# Improved Regional Sports Scheduling using SAS Optgraph

## Disciplines

Statistics and Probability

## Abstract (300 words maximum)

My project improves upon the tmanual cluster method of state interleague scheduling used by the Georgia State Soccer Association by use of an automated multi-round linear assignment algorithm based on SAS Optgraph.

Currently, interleague schedules are formed by manually grouping teams according to placement on a map. Typically, ten teams are assigned to a group and each team plays all of the others once per season (nine games). This approach has two flaws: 1) distance on a map does not always correlate with travel time, and 2) assigning teams to clusters precludes teams from playing teams from other groups. The second flaw becomes particularly apparent when the ideal boundaries between clusters are not obvious, but they must be drawn based on a ten-team cluster.

The improved system uses travel time between venues as the edge weight and multiple rounds of linear-assignment mapping to generate a full schedule. As Optgraph only supports bipartite linear mapping, the nodes are randomly partitioned between an A and a B subgraph, which is shuffled after each round. This approach is also compared to a non-bipartite matching algorithm written in Python.

## Academic department under which the project should be listed

CCSE - Data Science and Analytics

Dr. Joe DeMaio

## Share

COinS

Improved Regional Sports Scheduling using SAS Optgraph

My project improves upon the tmanual cluster method of state interleague scheduling used by the Georgia State Soccer Association by use of an automated multi-round linear assignment algorithm based on SAS Optgraph.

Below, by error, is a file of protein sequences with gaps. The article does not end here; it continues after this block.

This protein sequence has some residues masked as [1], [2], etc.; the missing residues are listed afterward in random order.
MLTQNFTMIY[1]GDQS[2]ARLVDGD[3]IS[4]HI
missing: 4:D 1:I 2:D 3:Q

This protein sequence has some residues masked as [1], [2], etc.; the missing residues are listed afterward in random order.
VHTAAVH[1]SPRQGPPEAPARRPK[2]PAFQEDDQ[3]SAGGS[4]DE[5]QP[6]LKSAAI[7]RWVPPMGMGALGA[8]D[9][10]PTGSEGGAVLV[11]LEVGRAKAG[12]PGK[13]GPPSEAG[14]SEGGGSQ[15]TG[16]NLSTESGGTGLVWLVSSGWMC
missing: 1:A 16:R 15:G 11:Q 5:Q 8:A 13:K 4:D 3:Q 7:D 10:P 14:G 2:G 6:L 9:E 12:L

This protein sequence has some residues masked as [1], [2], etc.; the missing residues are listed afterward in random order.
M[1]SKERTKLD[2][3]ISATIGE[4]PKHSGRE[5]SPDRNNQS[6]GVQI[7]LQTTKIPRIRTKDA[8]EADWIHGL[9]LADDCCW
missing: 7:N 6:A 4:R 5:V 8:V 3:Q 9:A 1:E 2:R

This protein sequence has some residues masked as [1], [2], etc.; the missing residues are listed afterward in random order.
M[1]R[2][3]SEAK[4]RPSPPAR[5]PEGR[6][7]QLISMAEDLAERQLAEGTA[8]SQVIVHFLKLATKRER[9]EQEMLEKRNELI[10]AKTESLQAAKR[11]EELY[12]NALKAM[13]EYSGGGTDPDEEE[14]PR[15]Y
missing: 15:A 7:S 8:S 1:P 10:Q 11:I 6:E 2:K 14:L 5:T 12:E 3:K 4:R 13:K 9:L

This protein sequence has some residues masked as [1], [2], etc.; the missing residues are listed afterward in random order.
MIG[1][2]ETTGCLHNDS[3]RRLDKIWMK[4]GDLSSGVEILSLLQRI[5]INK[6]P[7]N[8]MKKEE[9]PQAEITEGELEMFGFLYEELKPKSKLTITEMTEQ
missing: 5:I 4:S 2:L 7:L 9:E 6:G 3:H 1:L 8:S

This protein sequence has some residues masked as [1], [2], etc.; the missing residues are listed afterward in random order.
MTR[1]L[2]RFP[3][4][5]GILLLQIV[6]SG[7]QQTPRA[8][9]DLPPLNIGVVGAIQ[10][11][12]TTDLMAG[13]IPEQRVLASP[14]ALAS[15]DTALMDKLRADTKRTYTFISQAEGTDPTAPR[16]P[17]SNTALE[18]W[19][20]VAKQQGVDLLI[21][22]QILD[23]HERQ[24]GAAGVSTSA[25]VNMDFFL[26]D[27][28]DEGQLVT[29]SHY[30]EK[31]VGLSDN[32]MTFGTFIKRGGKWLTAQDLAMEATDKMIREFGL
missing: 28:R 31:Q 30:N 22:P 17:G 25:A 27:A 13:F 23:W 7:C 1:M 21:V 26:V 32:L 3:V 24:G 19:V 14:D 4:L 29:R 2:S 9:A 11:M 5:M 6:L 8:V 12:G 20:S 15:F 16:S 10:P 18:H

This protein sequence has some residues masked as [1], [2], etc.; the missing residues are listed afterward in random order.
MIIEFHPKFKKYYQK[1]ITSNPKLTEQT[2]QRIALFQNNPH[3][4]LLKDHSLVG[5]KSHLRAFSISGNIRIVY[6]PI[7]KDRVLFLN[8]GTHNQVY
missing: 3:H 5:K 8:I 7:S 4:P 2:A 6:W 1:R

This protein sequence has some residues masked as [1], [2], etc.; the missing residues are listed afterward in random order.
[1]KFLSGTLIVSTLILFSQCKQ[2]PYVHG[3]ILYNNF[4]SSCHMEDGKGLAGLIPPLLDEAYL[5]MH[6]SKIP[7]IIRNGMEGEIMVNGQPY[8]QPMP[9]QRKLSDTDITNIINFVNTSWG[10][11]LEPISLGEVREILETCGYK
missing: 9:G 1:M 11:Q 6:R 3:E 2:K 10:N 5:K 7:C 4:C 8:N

Currently, interleague schedules are formed by manually grouping teams according to placement on a map. Typically, ten teams are assigned to a group and each team plays all of the others once per season (nine games). This approach has two flaws: 1) distance on a map does not always correlate with travel time, and 2) assigning teams to clusters precludes teams from playing teams from other groups. The second flaw becomes particularly apparent when the ideal boundaries between clusters are not obvious, but they must be drawn based on a ten-team cluster.

The improved system uses travel time between venues as the edge weight and multiple rounds of linear-assignment mapping to generate a full schedule. As Optgraph only supports bipartite linear mapping, the nodes are randomly partitioned between an A and a B subgraph, which is shuffled after each round. This approach is also compared to a non-bipartite matching algorithm written in Python.